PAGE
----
The Constituent Assembly approves draft
The approval of a constitution embedding new rights for Bolivia's indigenous majority has opened new political battlelines, says John Crabtree.
Bolivia's ruling Movimiento al Socialismo (MAS) and its allies anticipated the looming deadline for the rewriting of the country's constitution - 14 December 2007 - by approving the new 411-article constitutional draft on 8-9 December. The constituent assembly in the city of Oruro approved the new text - sixteen months since its inauguration on 6 August 2006, and in the absence of the main opposition party - in only sixteen hours. The new document, which involves major institutional changes with respect to the rights of Bolivia's indigenous peoples, will be put to a referendum in 2008. But Bolivia's opposition, encouraged by Hugo Chávez's defeat in the Venezuelan referendum on 2 December 2007, is promising a relentless fight to prevent it being ratified; the battlelines for a new contest between left and right are being drawn.
The government of Evo Morales and the MAS, voted into office on a wave of public support in December 2005, had promised at the outset to overhaul the constitution to give a bigger political voice to Bolivia's indigenous majority. The constituent assembly, in which the MAS won more than half the seats, began its deliberations in August 2006 with an initial mandate of twelve months in which to agree upon a draft constitution, with a referendum scheduled to follow.
The lengthy delays in achieving agreement on procedural issues - particularly the majority with which new articles to the constitution would be approved - meant that the deadline for completing the draft text had to be postponed from 6 August to 14 December 2007. The opposition parties demanded that each and every article would have to be approved by a two-thirds majority; since they held more than a third of the seats, they knew that this would give them an effective veto.
A compromise agreement was eventually reached on this thorny issue. A further delay was then caused by the insistence of the inhabitants of Sucre, the colonial city where the assembly was being held, that their town should regain its former status as Bolivia's full capital. Sucre had been capital up until 1899, when it was relegated to being the seat of the judiciary alone while the executive and legislature moved to La Paz. Sucre's civic committee, infuriated by the refusal of the assembly to consider this issue (and backed in their attitude by the opposition) made it effectively impossible for the assembly to convene.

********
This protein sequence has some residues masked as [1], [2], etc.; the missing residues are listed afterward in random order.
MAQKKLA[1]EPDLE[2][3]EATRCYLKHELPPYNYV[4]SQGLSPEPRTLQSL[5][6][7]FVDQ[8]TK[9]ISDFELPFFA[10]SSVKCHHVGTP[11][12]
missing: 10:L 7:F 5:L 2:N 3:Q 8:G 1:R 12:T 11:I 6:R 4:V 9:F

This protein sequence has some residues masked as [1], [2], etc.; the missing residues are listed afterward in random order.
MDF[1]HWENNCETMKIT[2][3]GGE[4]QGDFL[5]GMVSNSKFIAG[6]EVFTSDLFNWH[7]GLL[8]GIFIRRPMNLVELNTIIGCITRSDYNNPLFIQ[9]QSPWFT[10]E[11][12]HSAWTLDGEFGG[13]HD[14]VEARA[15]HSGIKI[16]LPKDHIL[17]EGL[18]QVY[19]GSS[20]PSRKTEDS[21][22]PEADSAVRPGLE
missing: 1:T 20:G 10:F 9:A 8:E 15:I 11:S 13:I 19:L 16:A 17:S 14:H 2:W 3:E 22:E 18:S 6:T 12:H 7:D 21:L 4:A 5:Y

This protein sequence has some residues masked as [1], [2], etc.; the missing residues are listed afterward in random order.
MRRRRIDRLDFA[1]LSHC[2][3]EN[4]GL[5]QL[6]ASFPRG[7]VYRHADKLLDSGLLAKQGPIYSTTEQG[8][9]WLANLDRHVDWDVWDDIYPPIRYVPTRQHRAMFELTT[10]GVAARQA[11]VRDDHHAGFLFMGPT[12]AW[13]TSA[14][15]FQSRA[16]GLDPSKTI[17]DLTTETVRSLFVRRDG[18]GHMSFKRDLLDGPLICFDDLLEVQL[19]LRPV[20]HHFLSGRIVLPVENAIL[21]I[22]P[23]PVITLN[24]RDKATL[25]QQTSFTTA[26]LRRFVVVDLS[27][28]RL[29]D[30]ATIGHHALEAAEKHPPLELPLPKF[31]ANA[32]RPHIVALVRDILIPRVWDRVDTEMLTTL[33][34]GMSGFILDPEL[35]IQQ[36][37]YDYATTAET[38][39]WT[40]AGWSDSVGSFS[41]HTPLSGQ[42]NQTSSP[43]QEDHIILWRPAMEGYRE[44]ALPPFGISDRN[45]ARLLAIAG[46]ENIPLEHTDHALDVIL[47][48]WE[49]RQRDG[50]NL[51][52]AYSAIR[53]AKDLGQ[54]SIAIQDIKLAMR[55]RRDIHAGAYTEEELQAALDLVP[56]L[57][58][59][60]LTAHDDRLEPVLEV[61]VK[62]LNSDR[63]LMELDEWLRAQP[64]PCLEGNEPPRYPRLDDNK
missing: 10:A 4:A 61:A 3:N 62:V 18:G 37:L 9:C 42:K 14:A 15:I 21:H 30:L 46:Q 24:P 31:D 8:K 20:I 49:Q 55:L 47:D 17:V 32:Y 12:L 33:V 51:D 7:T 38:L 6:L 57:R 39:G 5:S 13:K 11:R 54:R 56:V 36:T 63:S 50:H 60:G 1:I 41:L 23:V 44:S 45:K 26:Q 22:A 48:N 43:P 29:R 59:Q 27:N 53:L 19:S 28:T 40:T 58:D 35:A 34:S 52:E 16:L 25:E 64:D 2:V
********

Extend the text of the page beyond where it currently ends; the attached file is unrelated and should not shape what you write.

The bull by the horns
In late November 2007, with the revised December deadline only days away, the Morales government finally decided to seize the initiative. It removed the plenary of the assembly to the more secure environment of a military academy just outside Sucre. Here it was surrounded by troops and MAS loyalists, provoking protests from the main opposition parties, who boycotted the proceedings and instead took to the streets. In the melee that ensued, four people (three protestors and one police officer) were killed and hundreds hurt. But with the opposition absent, the MAS and its left-of-centre allies speedily approved an outline constitution by an overwhelming majority.
The assembly members then found themselves unable to return in safety to Sucre, and reconvened finally in the city of Oruro on 8 December to approve the new text item by item. The approved text was - with some minor last-minute changes - that drawn up by the MAS bloc in the assembly. Podemos, the main opposition party, again absented itself (apart from a brief incursion to register its protest), although the smaller Unidad Nacional (UN) did attend. The fact that the number of delegates present from the MAS and its allies was well in excess of the two-thirds required meant that the new constitution was summarily approved with little debate on the substance of the details.
Read the rest of this article on the Open Democracy website.